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November 15, 2021

In Camera Session with Isabelle Courville: Articulating corporate purpose

By Prasanthi Vasanthakumar, Institute of Corporate Directors

Today, money isn’t everything and the shareholder alone doesn’t reign supreme. Corporate purpose is taking over the world, but does everyone understand what it means?

In the third video of the ICD’s In Camera Sessions, 2021 ICD Fellow Isabelle Courville joins Rahul Bhardwaj, ICD President and CEO, to discuss the meaning of corporate purpose, its evolving importance, and the key role it plays in strategy.

An engineer and lawyer, Courville is the first female Chair of the Board of Canadian Pacific, and in fact, the first woman to chair the board of a Class 1 railway in North America. As a champion of corporate purpose, Courville uses her extensive governance experience in Canada and overseas to discuss the impact of a clear purpose on corporate strategy, and how it leads to sustainable and successful organizations.

Following Courville’s conversation, a distinguished panel of leaders delves into the idea of corporate purpose, including why it should be evergreen and the board’s role in articulating it.

Here are some highlights from the video.

Isabelle Courville: Purpose is at the heart of the board’s role
Courville opens the conversation by explaining how corporate purpose answers fundamental questions about a company: How is the organization useful to society? What is its mission? How does it differentiate itself from others? And how does it share the wealth it generates?

“A purpose statement is not a slogan or a commercial,” she says. “It’s a recognition that the performance of a company is multi-dimensional.”

These multi-dimensional factors go beyond financial and economic performance to include issues such as customer satisfaction, innovation, human resources, diversity and environmental performance. Using her boards as examples, Courville explains the director’s role in discussing purpose and evaluating company performance against that purpose.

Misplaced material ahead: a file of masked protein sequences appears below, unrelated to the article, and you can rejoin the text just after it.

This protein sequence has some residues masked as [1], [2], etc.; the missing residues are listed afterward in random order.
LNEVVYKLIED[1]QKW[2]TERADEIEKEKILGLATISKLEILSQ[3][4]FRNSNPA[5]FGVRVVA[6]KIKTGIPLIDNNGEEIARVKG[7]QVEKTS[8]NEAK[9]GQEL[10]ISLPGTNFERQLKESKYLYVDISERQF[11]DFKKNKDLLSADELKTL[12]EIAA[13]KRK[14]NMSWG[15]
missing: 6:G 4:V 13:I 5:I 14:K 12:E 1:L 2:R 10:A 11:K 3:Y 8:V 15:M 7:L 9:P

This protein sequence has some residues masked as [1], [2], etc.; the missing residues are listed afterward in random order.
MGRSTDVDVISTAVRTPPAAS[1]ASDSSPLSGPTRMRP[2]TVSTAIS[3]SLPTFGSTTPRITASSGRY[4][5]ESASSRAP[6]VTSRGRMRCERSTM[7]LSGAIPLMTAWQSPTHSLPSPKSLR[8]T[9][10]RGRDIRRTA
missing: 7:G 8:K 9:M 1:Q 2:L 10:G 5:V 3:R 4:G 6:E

“One of the most important things a chair can do is to structure the board agenda to be able to discuss these types of issues,” she says.

In already packed agendas, directors can often spend most of their time discussing regulation and compliance. But Courville makes a case for exploring purpose as a board, especially when new directors join the board or a new CEO takes the helm.

“The important thing for all boards is to have the tools, whatever they are, to evaluate the whole performance of the company,” she says. “You need to get to that as a board.”

Demystifying corporate purpose
But can corporate purpose become nebulous, asks Marty Cej, Partner at Longview Communications and Public Affairs. In the video’s concluding panel, he is joined by Cathy Benko, Director, Nike Inc., and Tahira Hassan, Director, CPPIB, to further explore the different facets of corporate purpose.

The panel discussion underscores that corporate purpose is a company’s reason to exist. A purpose statement is intended for everyone connected with the brand, from investors and shareholders to employees and community members. It helps organizations determine how to allocate resources, and it informs what they do and don’t do.

“From a boardroom perspective, the first thing you do if you're looking at M&A, or going into a certain business or geography, is asking if it’s consistent with your purpose,” says Benko.
Corporate purpose should also stand the test of time and place. Like Courville, Benko and Hassan believe that corporate purpose doesn’t change, but how it is delivered evolves. Corporate purpose is translatable across geographies, but has to be communicated in a way that is locally relevant, adds Hassan.

Indeed, directors have an important role to play in this communication.

Benko notes that the board, in its governance role, can ensure consistency and continuity in corporate purpose as it cascades through an organization. Hassan concurs, adding that the board’s role is to ensure a mechanism exists to achieve this uniformity.

“The board and management need to get aligned to demystify the corporate purpose in a way that each individual in the company can relate to it, and see how they can add value to it,” says Hassan.

What’s next?
Organizations don’t always get corporate purpose right, but soon, they may not have a choice. Courville notes that France has legislated all companies to create a corporate purpose. Europe, in general, has implemented more legislation with respect to ESG, while in North America, a common language to compare action on this front is missing.

“What’s going on in Europe is very interesting, and it’s coming here for sure,” says Courville.

Does your corporate purpose measure up? For more context and insights, view the full video.
 
Thank you to our sponsors for enabling us to deliver this In Camera Session with Isabelle Courville:
Series Sponsors
  • LEAD: Canadian Pacific, KPMG, Longview
  • PREMIUM: Deloitte, Torys
Session Sponsor
  • Isabelle Courville: Canadian Pacific
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